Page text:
He stood on the shore
at the Lake of Life
and threw pebbles,
stones called Service, Compassion,
Aid, Wisdom, Patience, Peace.

Even when he found himself
he threw anyway,
knowing the tiniest ripple
finds a target.

Then, through the fog of Apathy
the mist of Me Only
there’d be another
kerplunk and another
and soon,
under Charity’s sky of blue and sun,
a whole chorus.

Ripple after ripple
found its mark.
Waves crashed upon the shore.

Tides might turn.
Through landslides and thunderstorms,
the darkest hours,
he threw his pebbles,
holding faith
others would find the path
in their own way.

Always his ripple prevailed
guiding the way
to the tsunami
of Unconditional Love
he hoped for,
believed in,
made happen.

My Particular Talent

Have you ever stood up in the WC after using toilet paper and found it still cloven onto you or into you as the case may be, lodged betwixt your two degrees of separation?

Somewhere along my genetic history, I have attained this uncanny ability to pick up paper with my buns and so has, I found upon inquiry, one of my sisters. My other sister was struck dumb when we inquired whether she had inherited this family trait. Her eyes narrowed as she waited for the punchline. When we said we were serious, she said, “NO!” not like NO! in one huff, but in an undulating No-o-o-o-o-o the intonation of which meant I think you both are idiots and now I need to erase the last minute from my memory bank. She beat at her ears to knock the inane question from them. I have not asked my brother. The most opportune moment has not introduced itself yet. Asking my other sister scared me. Knowing my brother, though, he would ask, “What’s toilet paper?”

I wanted to know if this trait is indeed genetic or if my sister and I are savvy mutants who have added a new strand to our DNA, so I researched toilet paper.

When was it invented? My research, all done on the internet so I know it’s valid, stated that in 1391 toilet paper was first produced for the Emperor in two feet by three feet sheets. All sorts of questions came to mind when I read this. Did he use it all at one seating? Was he a prodigious defecator? Did he perhaps use the sheets like a diaper? Did he share with his family? Wife number one, you get five inches, wife number two, you get three inches, wife number three…I could sit here all day pondering. I’m sure you have some ponders of your own.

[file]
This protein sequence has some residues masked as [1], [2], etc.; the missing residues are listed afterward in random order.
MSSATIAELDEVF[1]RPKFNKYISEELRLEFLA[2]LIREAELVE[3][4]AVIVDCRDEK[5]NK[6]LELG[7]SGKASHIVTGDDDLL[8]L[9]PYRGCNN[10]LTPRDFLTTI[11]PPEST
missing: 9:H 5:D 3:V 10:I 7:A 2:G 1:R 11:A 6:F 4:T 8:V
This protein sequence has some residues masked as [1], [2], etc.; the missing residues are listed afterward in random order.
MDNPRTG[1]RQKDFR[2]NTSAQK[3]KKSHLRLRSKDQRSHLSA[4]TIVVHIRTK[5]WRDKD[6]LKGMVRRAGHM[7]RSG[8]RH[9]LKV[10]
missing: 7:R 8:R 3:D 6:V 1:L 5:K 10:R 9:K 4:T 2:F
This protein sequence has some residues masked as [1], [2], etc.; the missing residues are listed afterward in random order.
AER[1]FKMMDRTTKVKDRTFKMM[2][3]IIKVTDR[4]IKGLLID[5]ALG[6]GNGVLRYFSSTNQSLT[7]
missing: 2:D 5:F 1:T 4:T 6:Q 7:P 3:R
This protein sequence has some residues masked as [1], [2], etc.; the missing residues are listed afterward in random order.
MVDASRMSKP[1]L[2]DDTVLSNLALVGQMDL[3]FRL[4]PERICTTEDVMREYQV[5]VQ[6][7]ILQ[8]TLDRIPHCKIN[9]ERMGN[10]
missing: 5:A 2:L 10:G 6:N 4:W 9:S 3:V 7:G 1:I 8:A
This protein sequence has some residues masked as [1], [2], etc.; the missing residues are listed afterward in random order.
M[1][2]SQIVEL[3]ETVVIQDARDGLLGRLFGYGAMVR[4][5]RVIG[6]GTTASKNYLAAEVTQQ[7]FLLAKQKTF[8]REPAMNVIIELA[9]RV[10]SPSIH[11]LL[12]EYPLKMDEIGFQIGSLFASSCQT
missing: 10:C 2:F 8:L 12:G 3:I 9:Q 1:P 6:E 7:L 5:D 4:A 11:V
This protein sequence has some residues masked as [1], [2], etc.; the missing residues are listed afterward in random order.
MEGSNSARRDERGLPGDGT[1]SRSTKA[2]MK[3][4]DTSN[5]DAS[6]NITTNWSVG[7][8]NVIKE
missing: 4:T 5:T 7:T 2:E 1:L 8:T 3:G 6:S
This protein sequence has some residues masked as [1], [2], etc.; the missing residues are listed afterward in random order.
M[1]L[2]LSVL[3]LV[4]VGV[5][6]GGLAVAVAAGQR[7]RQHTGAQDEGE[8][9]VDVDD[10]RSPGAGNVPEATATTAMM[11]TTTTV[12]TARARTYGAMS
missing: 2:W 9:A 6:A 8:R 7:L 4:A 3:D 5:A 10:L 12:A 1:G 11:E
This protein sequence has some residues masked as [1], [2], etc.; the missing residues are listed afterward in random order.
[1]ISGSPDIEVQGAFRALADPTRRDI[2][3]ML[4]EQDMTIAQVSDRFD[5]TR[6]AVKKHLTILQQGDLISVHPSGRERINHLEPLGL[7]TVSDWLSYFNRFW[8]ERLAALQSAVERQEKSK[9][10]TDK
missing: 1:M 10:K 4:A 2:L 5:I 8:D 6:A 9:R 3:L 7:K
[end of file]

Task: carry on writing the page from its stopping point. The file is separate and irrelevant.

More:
Common folk like us got to use stones, moss, leaves, corn cobs, sponges, our left hands, and later, the Sears & Roebuck or Montgomery Ward catalogs. I know my grandparents used the latter in their two-holer, hence the term “Rears and Sorebutts.” I myself have used S & R pages.

Fast forward to 1857 when Joseph Gayetty sold the first factory-made toilet paper in sheets, loose and flat. Knowing that could take up a lot of room on a Costco shelf, on July 25, 1871,Zeth Wheeler put the paper on a roll, and patented it, #117,355 (US). He called it wrapping paper. Evidently, the Victorians had trouble knowing exactly what the proper term for such a product should be. Wouldn’t it be fun to go back in time and see the list of crossed-off possibilities before “wrapping paper” was decided upon?

The next invention, formulated, I’m sure, just to appease my father who allowed us three squares a day, occurred in 1879 when Walter Alcock (What a great name for a guy!) introduced the perforated toilet roll.